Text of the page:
I’ve known about the California Fibershed movement for quite some time. I long to have a movement like that here in the Mid Atlantic. Have you heard of it before? It started as a local indigo project and grew to a movement to source one’s clothes responsibly and preferably with 100 miles of your home. This can be really hard to do.
The first part of this book details how Fibershed got started and also the really alarming cost of our clothes to our health and the health of the environment. The fashion industry has brought us fast fashion. Clothes that are popular right now for a very short period of time. The 2 biggest manufacturers of fast fashion produce one billion items per year. Most of which are worn a few times and thrown away. Most of these clothes end up in our landfills, becoming more than 5% of all of the municipal waste each year. Over 80 billion garments were sold in 2017 which equals a $1.3 trillion industry employing 300 million people from nearly every country. The majority of those jobs pay a very low wage.
I didn’t realize just how damaging washing your clothes could be. Of course the detergents an be unhealthy for many people. And these synthetic clothes shed microfibers in each and every washing. These microfibers make their way into our water, where up to 40% end up in rivers, lakes and oceans. We know what these plastics are doing in our environment.
What can you do? Well, you buy clothes that will last for a long time, those made from natural fibers and not made from petroleum by-products. You can recycle your clothes by mending them or repurposing them into quilts or other textile items in your home. You can wash your clothes when they are soiled but probably not every time your wear them. And as knitters, crocheters, sewers and makers, you can be part of the fibershed movement. Consider making a wardrobe for yourself or others. Of course wool, alpaca, mohair and cashmere grown locally is sustainable and renewable. We fiber farmers are happy to help you build a wonderful, colorful wardrobe.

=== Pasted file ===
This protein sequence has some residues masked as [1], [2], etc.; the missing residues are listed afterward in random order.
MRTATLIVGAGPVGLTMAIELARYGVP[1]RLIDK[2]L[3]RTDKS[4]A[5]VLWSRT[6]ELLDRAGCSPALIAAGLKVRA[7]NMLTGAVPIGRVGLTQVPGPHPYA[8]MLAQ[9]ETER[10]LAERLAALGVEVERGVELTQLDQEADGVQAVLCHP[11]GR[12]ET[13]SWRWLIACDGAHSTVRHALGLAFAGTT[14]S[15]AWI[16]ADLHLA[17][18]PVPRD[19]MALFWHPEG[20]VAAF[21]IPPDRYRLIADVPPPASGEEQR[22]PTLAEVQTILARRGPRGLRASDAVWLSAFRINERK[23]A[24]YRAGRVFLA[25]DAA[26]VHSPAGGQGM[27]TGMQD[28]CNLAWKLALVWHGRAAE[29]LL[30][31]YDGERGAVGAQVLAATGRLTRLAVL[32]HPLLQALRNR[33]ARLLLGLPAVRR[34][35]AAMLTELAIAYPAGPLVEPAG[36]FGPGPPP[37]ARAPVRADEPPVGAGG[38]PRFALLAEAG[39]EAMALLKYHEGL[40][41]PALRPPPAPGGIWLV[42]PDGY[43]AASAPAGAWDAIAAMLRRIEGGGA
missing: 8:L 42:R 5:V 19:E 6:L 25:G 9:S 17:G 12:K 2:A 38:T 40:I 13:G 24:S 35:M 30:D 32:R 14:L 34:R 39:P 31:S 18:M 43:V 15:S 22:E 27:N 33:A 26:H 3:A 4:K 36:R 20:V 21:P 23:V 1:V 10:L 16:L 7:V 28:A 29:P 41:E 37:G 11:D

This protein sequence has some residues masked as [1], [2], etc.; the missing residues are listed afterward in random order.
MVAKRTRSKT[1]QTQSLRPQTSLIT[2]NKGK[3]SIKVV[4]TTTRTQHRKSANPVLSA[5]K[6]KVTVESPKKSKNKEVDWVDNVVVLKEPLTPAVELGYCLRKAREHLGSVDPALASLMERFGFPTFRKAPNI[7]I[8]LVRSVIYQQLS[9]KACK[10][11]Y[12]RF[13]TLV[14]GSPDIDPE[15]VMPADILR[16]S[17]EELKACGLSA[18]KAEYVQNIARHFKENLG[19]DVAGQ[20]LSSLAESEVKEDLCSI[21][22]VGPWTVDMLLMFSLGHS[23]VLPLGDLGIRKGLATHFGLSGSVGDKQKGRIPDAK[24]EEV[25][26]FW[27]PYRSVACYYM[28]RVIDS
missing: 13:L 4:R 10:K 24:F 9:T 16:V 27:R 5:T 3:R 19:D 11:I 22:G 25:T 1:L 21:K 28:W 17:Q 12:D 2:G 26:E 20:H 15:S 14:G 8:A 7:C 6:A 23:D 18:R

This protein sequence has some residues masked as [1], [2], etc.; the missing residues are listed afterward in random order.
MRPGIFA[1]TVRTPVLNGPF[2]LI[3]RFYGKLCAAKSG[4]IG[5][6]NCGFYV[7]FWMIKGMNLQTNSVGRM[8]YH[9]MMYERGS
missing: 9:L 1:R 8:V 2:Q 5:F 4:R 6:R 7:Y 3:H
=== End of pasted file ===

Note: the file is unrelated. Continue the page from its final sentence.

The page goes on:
I encourage you to read this book and consider the impact of choices we all make in clothing ourselves and our families.
So many people feel overwhelmed when trying to make color choices for the next new shawl or sweater. Helping shoppers pick out colors is one of my favorite things, so I thought I would put together skeins that will make your next new thing.
All of these threesomes are fingering weight, but some are Corrie Sock, some are Really Fine and some are Sparkly.
I searched Ravelry’s patterns and there are more than 4300 choices of shawls that use 1200 yards of yarn. The choices are immense. Lots of A-list designers have shawls that use this kind of yarn in this amount: Stephen West, Melanie Berg, Casapinka and Andrea Mowry just to name a few.
Are you feeling the holiday crunch? Or are you trying not to think about it? Well knitting up a quick hat or mitts could be done in the couple of weeks that is left until the holiday week. We have kits for fingerless mitts made with our own 2ply mohair yarn. Click here to see the choices.
Do you sometimes have to point your loved ones in the right direction to what you really, really want? We are offering gift cards for the first time this year. Click here to go to our secure gift card provider, Squareup. Your family and friends can pick any denomination. And you can use it in the next year for all kinds of beautiful skeins or even a class or two!
A couple of years ago, a knitter came into our festival booth with a gorgeous scarf that was full of flame shapes. Of course I asked about it and came to find out that the yarn needs to be specially dyed for it. I put the scarf into my Ravelry queue. It is called Optical Delusion: Conflagration. See it here.
Then I forgot about it, as one does, right? So I finally tackled dyeing up some Sparkly yarn to make the scarf. Here is an in process photo, because I have yet to finish it. This pattern is full of short rows and I must count every row, so it’s only something I can work on when I’m alone and totally alert.